High Times for Medical Marijuana

by Staff, Utne Reader
September-October 2010
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Even the most gung-ho medical marijuana advocates have to wince when they see a marijuana dispensary ad with a tie-dye background or hear about doctors writing pot prescriptions for a sore toe based a two-minute consultation. Such scenarios fuel the perception that medical marijuana research must simply be a front group for stoners. But the levelheaded folks at Science News (June 19, 2010) remind us why lots of smart people in lab coats are advocating the use of medicinal marijuana. 

 

The article “Not Just a High” by Nathan Seppa explores “the long march to credibility for cannabis research,” which, he soberly explains, “has been built on molecular biology.” Seppa details how THC mimics the effects of compounds in our bodies, and how both versions—cannabinoids from the plant and endocannabinoids from our bodies—bind to receptor proteins dubbed CB1 and CB2. And that’s where the magic begins. 

 

“When a person consumes cannabis, a flood of THC molecules bind to thousands of CB1 and CB2 receptors,” writes Seppa. “The binding triggers so many internal changes that, decades after the receptors’ discovery, scientists are still sorting out the effects. From a biological standpoint, smoking pot to get high is like starting up a semitruck just to listen to the radio. There’s a lot more going on.” 

 

The article covers several promising new avenues of pot study, including treatment for multiple sclerosis, Crohn’s disease, and other inflammatory conditions. Fresh research even suggests, counterintuitively, that THC may fight cancer by igniting “programmed suicide” in some cancer cells.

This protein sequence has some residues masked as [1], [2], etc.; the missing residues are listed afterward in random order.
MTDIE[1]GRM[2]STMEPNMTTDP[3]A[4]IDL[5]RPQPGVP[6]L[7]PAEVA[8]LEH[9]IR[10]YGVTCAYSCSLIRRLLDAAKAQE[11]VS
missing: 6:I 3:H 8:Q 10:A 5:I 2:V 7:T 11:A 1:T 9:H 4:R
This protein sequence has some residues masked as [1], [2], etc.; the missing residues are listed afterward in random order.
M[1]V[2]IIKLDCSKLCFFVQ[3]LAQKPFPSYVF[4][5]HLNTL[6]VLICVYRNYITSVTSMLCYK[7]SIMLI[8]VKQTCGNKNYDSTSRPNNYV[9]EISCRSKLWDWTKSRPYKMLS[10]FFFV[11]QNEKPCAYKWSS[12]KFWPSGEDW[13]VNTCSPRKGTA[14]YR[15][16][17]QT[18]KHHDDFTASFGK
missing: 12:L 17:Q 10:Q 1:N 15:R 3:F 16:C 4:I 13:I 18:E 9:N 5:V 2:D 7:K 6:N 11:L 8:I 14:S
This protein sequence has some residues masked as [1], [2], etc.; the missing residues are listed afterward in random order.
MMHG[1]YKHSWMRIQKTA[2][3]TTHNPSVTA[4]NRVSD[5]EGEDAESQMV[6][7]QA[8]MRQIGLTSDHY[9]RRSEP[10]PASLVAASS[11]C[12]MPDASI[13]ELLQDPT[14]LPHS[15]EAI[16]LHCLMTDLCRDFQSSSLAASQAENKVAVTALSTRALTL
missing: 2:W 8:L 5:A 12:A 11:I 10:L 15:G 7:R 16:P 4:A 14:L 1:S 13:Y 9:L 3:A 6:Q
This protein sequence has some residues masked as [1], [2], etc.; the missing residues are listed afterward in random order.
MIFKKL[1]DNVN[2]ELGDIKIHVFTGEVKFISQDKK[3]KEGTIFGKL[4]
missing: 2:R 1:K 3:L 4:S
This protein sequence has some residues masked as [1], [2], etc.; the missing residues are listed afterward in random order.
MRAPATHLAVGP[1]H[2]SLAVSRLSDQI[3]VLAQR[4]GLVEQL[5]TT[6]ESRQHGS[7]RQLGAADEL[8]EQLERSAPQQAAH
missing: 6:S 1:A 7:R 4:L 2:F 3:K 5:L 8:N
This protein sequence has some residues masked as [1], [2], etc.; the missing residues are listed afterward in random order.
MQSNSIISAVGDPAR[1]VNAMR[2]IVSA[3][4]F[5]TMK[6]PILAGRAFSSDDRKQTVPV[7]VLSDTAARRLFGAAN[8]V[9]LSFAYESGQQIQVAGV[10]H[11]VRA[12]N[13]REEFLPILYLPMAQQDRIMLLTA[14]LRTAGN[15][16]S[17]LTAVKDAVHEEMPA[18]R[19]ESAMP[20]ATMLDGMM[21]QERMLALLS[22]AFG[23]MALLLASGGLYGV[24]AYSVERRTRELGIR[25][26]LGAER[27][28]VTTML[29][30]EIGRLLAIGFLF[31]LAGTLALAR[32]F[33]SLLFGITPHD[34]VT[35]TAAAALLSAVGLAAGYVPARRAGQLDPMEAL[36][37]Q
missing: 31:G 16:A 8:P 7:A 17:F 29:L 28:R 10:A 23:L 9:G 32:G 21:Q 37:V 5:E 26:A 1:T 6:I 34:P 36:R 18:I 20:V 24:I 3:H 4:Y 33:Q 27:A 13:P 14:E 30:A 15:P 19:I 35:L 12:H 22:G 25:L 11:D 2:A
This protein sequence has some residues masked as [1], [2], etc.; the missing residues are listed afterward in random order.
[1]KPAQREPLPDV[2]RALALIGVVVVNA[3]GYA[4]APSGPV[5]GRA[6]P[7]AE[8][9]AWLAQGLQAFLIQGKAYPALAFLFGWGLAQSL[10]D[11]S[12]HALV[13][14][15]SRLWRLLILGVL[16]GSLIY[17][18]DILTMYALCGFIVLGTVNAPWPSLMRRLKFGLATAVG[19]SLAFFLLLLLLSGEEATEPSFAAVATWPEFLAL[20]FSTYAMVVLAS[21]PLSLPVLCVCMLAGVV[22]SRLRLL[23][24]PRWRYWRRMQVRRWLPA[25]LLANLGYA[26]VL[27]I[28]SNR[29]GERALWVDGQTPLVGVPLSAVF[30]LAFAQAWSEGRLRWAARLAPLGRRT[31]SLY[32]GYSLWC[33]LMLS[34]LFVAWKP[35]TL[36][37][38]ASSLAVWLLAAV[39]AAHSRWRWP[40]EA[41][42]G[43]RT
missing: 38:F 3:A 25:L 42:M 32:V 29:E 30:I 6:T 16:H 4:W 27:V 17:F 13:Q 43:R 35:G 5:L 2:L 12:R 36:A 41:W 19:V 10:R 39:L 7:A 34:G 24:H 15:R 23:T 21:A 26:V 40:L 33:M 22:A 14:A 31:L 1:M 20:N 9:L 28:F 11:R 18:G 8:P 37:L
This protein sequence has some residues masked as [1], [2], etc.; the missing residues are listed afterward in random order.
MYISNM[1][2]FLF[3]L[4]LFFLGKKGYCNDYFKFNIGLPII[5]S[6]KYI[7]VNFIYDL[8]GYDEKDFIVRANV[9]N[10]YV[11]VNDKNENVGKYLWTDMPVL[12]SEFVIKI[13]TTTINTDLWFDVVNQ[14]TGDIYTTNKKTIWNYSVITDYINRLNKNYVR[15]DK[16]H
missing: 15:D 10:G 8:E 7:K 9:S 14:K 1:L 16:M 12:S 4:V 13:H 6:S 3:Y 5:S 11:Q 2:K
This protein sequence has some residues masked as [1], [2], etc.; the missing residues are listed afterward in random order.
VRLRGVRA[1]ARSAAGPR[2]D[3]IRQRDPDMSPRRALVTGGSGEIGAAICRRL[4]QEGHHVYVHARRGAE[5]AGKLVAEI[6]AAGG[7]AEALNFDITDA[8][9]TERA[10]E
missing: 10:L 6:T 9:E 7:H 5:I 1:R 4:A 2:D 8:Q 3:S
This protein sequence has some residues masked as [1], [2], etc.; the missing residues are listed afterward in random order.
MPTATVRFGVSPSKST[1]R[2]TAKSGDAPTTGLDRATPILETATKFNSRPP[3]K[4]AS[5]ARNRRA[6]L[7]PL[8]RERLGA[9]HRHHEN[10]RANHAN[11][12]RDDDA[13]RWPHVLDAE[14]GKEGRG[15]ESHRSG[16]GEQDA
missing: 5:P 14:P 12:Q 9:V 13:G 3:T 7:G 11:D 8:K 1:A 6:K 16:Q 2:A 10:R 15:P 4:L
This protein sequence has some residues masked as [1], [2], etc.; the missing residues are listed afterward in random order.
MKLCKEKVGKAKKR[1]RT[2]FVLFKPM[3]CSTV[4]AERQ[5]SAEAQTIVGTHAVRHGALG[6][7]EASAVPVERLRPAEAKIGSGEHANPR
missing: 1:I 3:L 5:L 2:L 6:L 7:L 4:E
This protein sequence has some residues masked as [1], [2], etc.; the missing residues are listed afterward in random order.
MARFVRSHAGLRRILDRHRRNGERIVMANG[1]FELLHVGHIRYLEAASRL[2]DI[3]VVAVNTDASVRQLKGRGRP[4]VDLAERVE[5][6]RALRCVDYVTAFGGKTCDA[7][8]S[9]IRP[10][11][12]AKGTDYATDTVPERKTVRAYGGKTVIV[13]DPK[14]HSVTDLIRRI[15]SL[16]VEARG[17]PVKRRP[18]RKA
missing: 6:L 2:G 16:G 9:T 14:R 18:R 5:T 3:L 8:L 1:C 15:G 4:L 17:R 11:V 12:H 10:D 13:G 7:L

Put that in your pipe and smoke it. 

 

Image by Neeta Lind, licensed under Creative Commons. 








Post a comment below.

 

san_1
10/19/2010 2:25:07 PM
I don't need 'smart people in lab coats' to tell me that marijuana is not harmful. 'Smart people in lab coats' have helped to make a dying planet Everyone has a vested interest in their jobs and income and 'smart people in lab coats' or 'scientists' as they are also known as, are no different. Marijuana is not harmful unless it is laced with PCP or other modern chemicals used for mind-altering purposes. With regard to lung cancer, I would imagine pot is no more dangerous than cigarette smoking. What marijuana does do, and I know from personal experience in the 60's and 70's, is make you more mellow, sometimes paranoic, but basically puts you in a place where your senses are heightened but your motivation may be lessened. Of course, as any substance, if mixed with other drugs, it may have harmful effects. But governments resist: Imagine a population of potheads, not fighting their wars and slaving to pay their taxes. Not as if the whole population would instantly become potheads. But government has a vested interest in keeping pot illegal. Besides what I previously mentioned, it fills the prison industrial complex with bodies; keeps DEA agents employed; and provides Mexican and South American drug lords with a lucrative income. We would be better off legalizing marijuana nationally for many reasons: taxes; reduce jail population; unprofitable for drug lords. And reduce stress in people who get stress-related illnesses. Sounds simple to me.